You need to calculate Column 5, UCC after additions and dispositions. Add Column 2 and 3 together and then subtract Column 4, putting the results in Column 5.

For each class, if the amount in Column 5 is negative, add it to income as a recapture on line 8230, "Other income," in Part 3 on page 1. If no property is left in the class and there is a positive amount in the column, deduct the amount from income as a terminal loss on line 9270, "Other expenses," in Part 5 on page 2.

Note that recapture and terminal loss do not apply to a class 10.1 property (passenger vehicles that cost over $30,000). For more information, see Chapter 4 of Guide T4002, Business and Professional Income.

You may also wish to read Tax Interpretation Bulletin IT-478R2 – Capital Cost Allowance, Recapture and Terminal Loss.

Column 6, Adjustment for current-year additions, is for applying the half-year rule. In most cases, you can only claim Capital Cost Allowance on one-half of your net additions in the year that you acquire or make additions to a depreciable property.

So if, for instance, I bought a new washer and dryer for my bed and breakfast business, which cost $6000, I would only be able to base my CCA claim on half that amount ($3,000) in the tax year I purchased it.

If applicable, then, subtract column 4 from column 3 and put the result in Column 6, entering a “0” if the number is negative.

Column 5 minus column 6 will give you the entries for Column 7, Base amount for CCA.

Then, in Column 8, Rate, enter the CCA rate appropriate to the class. For example, a new laptop would belong in CCA Class 50 with a CCA rate of 55%. (See the Canada Revenue Agency’s T4002 – Business and Professional Income Guide for a complete listing of CCA classes.)

In Column 9, CCA for the year, first, determine your maximum possible Capital Cost Allowance deduction for each class by multiplying the base amount for CCA (column 7) by the CCA rate for that class (column 8).

Then enter the amount of CCA you choose to deduct this tax year. You can choose to claim all, none or any amount in between. Remember the CCA you don’t use this year will be available to you next year.

The total of all the amounts of Column 9 gets entered on line 9936 “Capital cost allowance (CCA),” in Part 5 of Form T2125.

If this is your first year of business and your fiscal period is less than 365 days, you have to prorate your CCA claim, basing your claim on the number of days you were actually operating during the year.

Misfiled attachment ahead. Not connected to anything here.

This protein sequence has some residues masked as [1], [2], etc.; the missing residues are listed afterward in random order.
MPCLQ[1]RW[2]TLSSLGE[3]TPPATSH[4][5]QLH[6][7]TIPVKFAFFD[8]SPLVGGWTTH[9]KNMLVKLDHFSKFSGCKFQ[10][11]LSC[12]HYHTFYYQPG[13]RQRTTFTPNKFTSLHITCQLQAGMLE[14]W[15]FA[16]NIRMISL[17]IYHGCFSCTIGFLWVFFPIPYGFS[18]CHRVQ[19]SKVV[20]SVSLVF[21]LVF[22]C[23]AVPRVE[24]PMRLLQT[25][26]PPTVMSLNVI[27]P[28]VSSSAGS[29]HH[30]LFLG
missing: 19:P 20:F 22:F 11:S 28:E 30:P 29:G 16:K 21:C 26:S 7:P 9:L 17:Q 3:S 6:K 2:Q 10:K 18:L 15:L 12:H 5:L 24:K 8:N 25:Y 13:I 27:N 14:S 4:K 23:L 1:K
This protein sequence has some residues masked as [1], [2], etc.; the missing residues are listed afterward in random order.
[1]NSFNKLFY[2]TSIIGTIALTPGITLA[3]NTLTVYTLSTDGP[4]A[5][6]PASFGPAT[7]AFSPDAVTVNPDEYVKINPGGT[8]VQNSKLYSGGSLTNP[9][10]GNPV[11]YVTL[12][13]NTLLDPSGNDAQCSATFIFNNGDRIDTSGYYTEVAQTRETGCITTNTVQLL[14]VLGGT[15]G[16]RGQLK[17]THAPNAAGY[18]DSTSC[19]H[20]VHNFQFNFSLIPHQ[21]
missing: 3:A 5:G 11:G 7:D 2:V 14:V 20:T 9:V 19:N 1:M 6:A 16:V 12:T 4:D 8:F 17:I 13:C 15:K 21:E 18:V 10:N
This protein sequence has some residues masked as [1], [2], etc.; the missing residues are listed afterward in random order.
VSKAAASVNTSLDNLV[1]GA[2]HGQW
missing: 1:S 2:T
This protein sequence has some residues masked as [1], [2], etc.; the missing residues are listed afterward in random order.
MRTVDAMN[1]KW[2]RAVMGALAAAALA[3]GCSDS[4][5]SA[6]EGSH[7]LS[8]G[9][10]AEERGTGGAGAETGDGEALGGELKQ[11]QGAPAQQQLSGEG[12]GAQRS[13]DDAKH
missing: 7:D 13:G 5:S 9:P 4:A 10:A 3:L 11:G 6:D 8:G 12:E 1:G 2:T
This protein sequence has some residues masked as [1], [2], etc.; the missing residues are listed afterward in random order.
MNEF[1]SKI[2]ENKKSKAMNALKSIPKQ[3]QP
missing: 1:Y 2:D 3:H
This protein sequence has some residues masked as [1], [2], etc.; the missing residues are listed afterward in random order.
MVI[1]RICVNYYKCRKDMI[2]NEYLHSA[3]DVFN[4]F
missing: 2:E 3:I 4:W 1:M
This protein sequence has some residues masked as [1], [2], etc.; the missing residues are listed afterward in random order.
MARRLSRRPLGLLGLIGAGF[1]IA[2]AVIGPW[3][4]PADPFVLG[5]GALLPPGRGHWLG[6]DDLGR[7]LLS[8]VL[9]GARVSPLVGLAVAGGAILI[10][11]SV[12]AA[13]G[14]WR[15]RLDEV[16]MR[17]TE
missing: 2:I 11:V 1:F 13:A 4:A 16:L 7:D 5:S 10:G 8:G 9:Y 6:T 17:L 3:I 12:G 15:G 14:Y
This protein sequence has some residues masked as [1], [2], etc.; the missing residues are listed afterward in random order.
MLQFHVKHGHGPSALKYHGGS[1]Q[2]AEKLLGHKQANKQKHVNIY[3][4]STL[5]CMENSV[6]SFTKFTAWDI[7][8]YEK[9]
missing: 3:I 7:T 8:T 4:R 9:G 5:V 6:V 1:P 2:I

For example, if you started your business on August 1 and your fiscal year end date is December 31st, your actual fiscal period for your first year is 153 days, rather than 365.

So if you originally calculated your CCA claim to be $3,800, you would have to prorate your claim according to 153 days and could only claim $1,592 that year ($3,800 x 153/365).

Finally, in Column 10, UUC at the end of the year, subtract Column 9 (your chosen CCA claim amount for the year) from Column 5 (your UCC after additions and dispositions) to determine how much undepreciated capital cost is left in each class. When you calculate your CCA the next tax year, this is the number that will go into column 2.

(Remember to enter “0” in this column if you have a terminal loss or a recapture of CCA.

If you personally just worked through all this by hand, you can see why using income tax applications or having an accountant do your income tax for you are such popular choices for small businesses.

My Top Canadian Tax Software Programs presents information on the income tax applications I think are best for small businesses.

If you’re thinking that this is the year that you’re going to turn the job over to an accountant, read How to Find a Good Accountant for help with your search.

And for more on the taxes that affect your Canadian small business, including GST/HST and payroll taxes as well as income tax, visit my Tax Information hub.